Advanced Scientific Computing Research (ASCR) under the U.S. Department of Energy Office of Science (Office of Science)

Project Team Members:

Northwestern University

North Carolina State University

Lawrence Berkley National Laboratory

Northwestern University - EECS Dept.

Scalable and Power Efficient Data Analytics for Hybrid Exascale Systems


Recent DOE Workshops on Exascale Computing have articulated emerging trends related to data, hardware, and energy issues that necessitate the next-generation algorithms and software libraries for data analysis and mining. They recognized that the increasing gap between the opportunities created by these trends and the current data analytics capabilities will soon become a major bottleneck on our path to exascale. Given the data trend—scientific data grow not only in the size but in the complexity—the demands for more sophisticated analyses increase. The execution of many data analysis algorithms is dominated by a small number of kernels. Therefore, our strategy is to provide a generic and highly optimized set of cores, or kernel, analytics functions, from these a broad constellation of high performance analytical pipelines could be organically consolidated. It is our vision to develop a comprehensive library of such exascale data analysis and mining kernels. In the long term, such an approach will bring the development of analytics algorithms to the next level: the impact maybe akin to that of the ScaLAPACK linear algebra library in scientific computing. Furthermore, to meet the hardware trend—the architectures of emerging HPC systems are becoming inherently heterogeneous—our specific goal is to design algorithms for data analysis kernels accelerated on hybrid multi-node, multi-core HPC architectures comprised of a mix of GPUs, FPGA, and SSDs and develop their scalable implementations. Finally, the energy trend—performance-energy tradeoffs are becoming an essential part of the equation—drives the proposed advances in our performance-energy tradeoff analysis framework that would enable our data analysis kernels algorithms and software to be parameterized so that users can choose the right power-performance optimizations. The apex of this proposal is a library of functions and software to accelerate data analytics, mining, knowledge discovery for large-scale scientific applications, thereby, increasing productivity of both scientists and the systems. The developed software will be released as open source for the benefits of the community in large. Moreover, students and postdoctoral associates on this project would be trained, readily available for DOE labs.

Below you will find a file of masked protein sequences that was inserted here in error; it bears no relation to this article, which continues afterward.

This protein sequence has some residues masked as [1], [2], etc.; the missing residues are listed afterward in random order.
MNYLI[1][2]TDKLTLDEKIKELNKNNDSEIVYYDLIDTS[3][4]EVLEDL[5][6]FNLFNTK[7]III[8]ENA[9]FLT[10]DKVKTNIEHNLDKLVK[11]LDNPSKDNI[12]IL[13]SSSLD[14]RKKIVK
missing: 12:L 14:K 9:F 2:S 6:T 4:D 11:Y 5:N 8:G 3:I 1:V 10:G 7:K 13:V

To achieve our overarching goals, the specific objectives of the proposal are as follows:

  1. Design and develop data mining kernels and algorithms for acceleration on hybrid architectures which include many-core systems, GPUs, and other accelerators.
  2. Design and develop approximate scalable algorithms for data mining and analysis kernels enabling faster exploration, more efficient resource usage, reduced memory footprint, and more power efficient computations.
  3. Design and develop scalable and out-of-core algorithms and software for analytics that exploit SSD disks to enable exploration of massive amounts of data and to also enable large-scale in-situ analytics and mining on nodes.
  4. Design and develop index-based data analysis and mining kernels and algorithms for performance and power optimizations including (a) selective data mining kernels with FastBit and (b) index-based perturbation analysis kernels for noisy and uncertain data.
  5. Design and develop alternative and parameterized kernels and algorithms that facilitate trade-offs in performance, resource usage, and energy efficiency. For this purpose, we will build upon our Energy-Resource-Efficiency (ERE) Framework.
  6. Demonstrate the results of our project by enabling analytics at scale for selected applications (some of them described in the next section) on large-scale HPC systems.
  7. Provide the results, algorithms, and software libraries in the public domain.


This work is supported by DOE Office of Science, Advanced Scientific Computing Research (ASCR), under award number DE-SC0005340, program manager Lucy Nowell.
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